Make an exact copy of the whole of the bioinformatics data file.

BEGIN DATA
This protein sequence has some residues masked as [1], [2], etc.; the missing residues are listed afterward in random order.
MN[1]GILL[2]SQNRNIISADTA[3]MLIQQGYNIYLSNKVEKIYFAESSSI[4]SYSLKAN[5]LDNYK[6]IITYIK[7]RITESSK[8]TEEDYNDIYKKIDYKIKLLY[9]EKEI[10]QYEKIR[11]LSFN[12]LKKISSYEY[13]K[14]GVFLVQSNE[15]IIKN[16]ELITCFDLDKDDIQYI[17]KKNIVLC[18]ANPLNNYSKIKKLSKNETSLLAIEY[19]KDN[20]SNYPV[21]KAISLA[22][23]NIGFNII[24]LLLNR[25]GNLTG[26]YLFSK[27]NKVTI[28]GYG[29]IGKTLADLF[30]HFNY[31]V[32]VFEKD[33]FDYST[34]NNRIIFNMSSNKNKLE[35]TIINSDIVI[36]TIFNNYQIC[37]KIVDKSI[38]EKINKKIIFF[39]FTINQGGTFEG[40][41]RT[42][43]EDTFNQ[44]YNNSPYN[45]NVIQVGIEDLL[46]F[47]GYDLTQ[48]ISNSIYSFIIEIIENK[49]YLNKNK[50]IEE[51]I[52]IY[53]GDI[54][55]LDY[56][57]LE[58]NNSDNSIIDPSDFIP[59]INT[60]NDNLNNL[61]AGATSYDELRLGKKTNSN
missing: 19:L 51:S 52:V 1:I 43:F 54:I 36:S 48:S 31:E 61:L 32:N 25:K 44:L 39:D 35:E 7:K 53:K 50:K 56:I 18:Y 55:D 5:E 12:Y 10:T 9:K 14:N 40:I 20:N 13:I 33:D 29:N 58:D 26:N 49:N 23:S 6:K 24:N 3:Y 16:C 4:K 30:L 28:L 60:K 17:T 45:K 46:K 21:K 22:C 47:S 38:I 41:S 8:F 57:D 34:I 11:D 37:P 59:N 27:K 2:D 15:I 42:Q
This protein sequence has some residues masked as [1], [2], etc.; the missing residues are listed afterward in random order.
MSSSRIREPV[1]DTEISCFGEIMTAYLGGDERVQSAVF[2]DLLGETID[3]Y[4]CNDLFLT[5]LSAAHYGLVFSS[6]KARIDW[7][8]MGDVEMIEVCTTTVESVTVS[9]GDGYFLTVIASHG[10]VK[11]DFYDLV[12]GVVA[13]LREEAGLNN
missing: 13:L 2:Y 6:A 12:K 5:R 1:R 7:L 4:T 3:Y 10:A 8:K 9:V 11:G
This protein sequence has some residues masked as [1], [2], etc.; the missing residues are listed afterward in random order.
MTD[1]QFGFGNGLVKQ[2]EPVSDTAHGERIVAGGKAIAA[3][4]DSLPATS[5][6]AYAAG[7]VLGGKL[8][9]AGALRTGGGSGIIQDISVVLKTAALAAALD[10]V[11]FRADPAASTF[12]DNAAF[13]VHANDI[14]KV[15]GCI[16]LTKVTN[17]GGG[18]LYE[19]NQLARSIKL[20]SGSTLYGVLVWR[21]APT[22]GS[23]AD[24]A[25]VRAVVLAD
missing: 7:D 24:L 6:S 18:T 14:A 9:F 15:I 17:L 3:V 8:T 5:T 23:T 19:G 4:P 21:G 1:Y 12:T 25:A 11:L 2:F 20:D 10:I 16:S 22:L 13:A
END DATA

This protein sequence has some residues masked as [1], [2], etc.; the missing residues are listed afterward in random order.
MN[1]GILL[2]SQNRNIISADTA[3]MLIQQGYNIYLSNKVEKIYFAESSSI[4]SYSLKAN[5]LDNYK[6]IITYIK[7]RITESSK[8]TEEDYNDIYKKIDYKIKLLY[9]EKEI[10]QYEKIR[11]LSFN[12]LKKISSYEY[13]K[14]GVFLVQSNE[15]IIKN[16]ELITCFDLDKDDIQYI[17]KKNIVLC[18]ANPLNNYSKIKKLSKNETSLLAIEY[19]KDN[20]SNYPV[21]KAISLA[22][23]NIGFNII[24]LLLNR[25]GNLTG[26]YLFSK[27]NKVTI[28]GYG[29]IGKTLADLF[30]HFNY[31]V[32]VFEKD[33]FDYST[34]NNRIIFNMSSNKNKLE[35]TIINSDIVI[36]TIFNNYQIC[37]KIVDKSI[38]EKINKKIIFF[39]FTINQGGTFEG[40][41]RT[42][43]EDTFNQ[44]YNNSPYN[45]NVIQVGIEDLL[46]F[47]GYDLTQ[48]ISNSIYSFIIEIIENK[49]YLNKNK[50]IEE[51]I[52]IY[53]GDI[54][55]LDY[56][57]LE[58]NNSDNSIIDPSDFIP[59]INT[60]NDNLNNL[61]AGATSYDELRLGKKTNSN
missing: 19:L 51:S 52:V 1:I 43:F 54:I 36:S 48:S 31:E 61:L 32:N 25:K 44:L 39:D 35:E 7:K 53:K 50:K 56:I 18:Y 55:D 5:E 12:Y 10:T 9:K 14:N 40:I 20:N 13:I 33:D 29:N 58:D 26:N 49:N 23:S 6:K 24:N 3:Y 16:C 4:K 30:L 28:L 60:K 17:T 45:K 46:K 21:K 22:C 47:S 38:I 41:S 8:F 57:D 34:I 11:D 37:P 59:N 27:K 2:D 15:I 42:Q
This protein sequence has some residues masked as [1], [2], etc.; the missing residues are listed afterward in random order.
MSSSRIREPV[1]DTEISCFGEIMTAYLGGDERVQSAVF[2]DLLGETID[3]Y[4]CNDLFLT[5]LSAAHYGLVFSS[6]KARIDW[7][8]MGDVEMIEVCTTTVESVTVS[9]GDGYFLTVIASHG[10]VK[11]DFYDLV[12]GVVA[13]LREEAGLNN
missing: 13:L 2:Y 6:A 12:K 5:R 1:R 7:L 4:T 3:Y 10:A 8:K 9:V 11:G
This protein sequence has some residues masked as [1], [2], etc.; the missing residues are listed afterward in random order.
MTD[1]QFGFGNGLVKQ[2]EPVSDTAHGERIVAGGKAIAA[3][4]DSLPATS[5][6]AYAAG[7]VLGGKL[8][9]AGALRTGGGSGIIQDISVVLKTAALAAALD[10]V[11]FRADPAASTF[12]DNAAF[13]VHANDI[14]KV[15]GCI[16]LTKVTN[17]GGG[18]LYE[19]NQLARSIKL[20]SGSTLYGVLVWR[21]APT[22]GS[23]AD[24]A[25]VRAVVLAD
missing: 7:D 24:L 6:S 18:T 14:A 9:F 15:I 17:L 3:V 8:T 5:T 23:T 19:G 4:P 21:G 1:Y 12:T 25:A 11:L 2:F 20:D 10:I 16:S 22:L 13:A